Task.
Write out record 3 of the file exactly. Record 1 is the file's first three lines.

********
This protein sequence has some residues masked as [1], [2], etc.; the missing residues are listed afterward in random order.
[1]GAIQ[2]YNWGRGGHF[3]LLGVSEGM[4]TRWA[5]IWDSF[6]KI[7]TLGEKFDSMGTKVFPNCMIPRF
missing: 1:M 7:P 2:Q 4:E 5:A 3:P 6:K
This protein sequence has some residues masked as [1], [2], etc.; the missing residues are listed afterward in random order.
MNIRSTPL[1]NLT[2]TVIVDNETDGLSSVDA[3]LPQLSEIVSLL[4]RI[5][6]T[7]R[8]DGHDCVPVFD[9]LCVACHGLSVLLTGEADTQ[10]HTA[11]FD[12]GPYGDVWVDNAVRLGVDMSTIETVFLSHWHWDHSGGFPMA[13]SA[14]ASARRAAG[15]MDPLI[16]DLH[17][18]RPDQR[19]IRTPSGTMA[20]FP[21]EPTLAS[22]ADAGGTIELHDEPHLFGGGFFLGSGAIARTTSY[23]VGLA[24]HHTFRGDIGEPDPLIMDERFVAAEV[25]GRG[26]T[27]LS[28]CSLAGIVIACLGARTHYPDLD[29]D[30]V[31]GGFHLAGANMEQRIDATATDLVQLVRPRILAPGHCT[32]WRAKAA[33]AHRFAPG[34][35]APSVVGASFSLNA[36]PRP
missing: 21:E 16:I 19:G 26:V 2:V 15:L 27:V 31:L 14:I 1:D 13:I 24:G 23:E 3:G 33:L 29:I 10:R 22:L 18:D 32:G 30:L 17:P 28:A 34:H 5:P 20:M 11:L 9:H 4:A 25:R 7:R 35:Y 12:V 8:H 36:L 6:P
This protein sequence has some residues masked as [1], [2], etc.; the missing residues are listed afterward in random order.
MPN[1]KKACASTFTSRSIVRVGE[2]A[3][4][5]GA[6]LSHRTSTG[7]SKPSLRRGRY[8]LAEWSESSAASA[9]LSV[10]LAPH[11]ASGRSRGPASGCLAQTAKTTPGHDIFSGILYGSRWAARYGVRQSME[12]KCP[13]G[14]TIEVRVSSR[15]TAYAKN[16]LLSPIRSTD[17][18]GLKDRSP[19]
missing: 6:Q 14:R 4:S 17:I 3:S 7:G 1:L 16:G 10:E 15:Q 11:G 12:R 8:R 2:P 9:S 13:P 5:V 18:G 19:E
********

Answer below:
This protein sequence has some residues masked as [1], [2], etc.; the missing residues are listed afterward in random order.
MPN[1]KKACASTFTSRSIVRVGE[2]A[3][4][5]GA[6]LSHRTSTG[7]SKPSLRRGRY[8]LAEWSESSAASA[9]LSV[10]LAPH[11]ASGRSRGPASGCLAQTAKTTPGHDIFSGILYGSRWAARYGVRQSME[12]KCP[13]G[14]TIEVRVSSR[15]TAYAKN[16]LLSPIRSTD[17][18]GLKDRSP[19]
missing: 6:Q 14:R 4:S 17:I 3:S 7:G 1:L 16:G 10:E 15:Q 11:G 12:R 8:R 2:P 9:S 13:P 5:V 18:G 19:E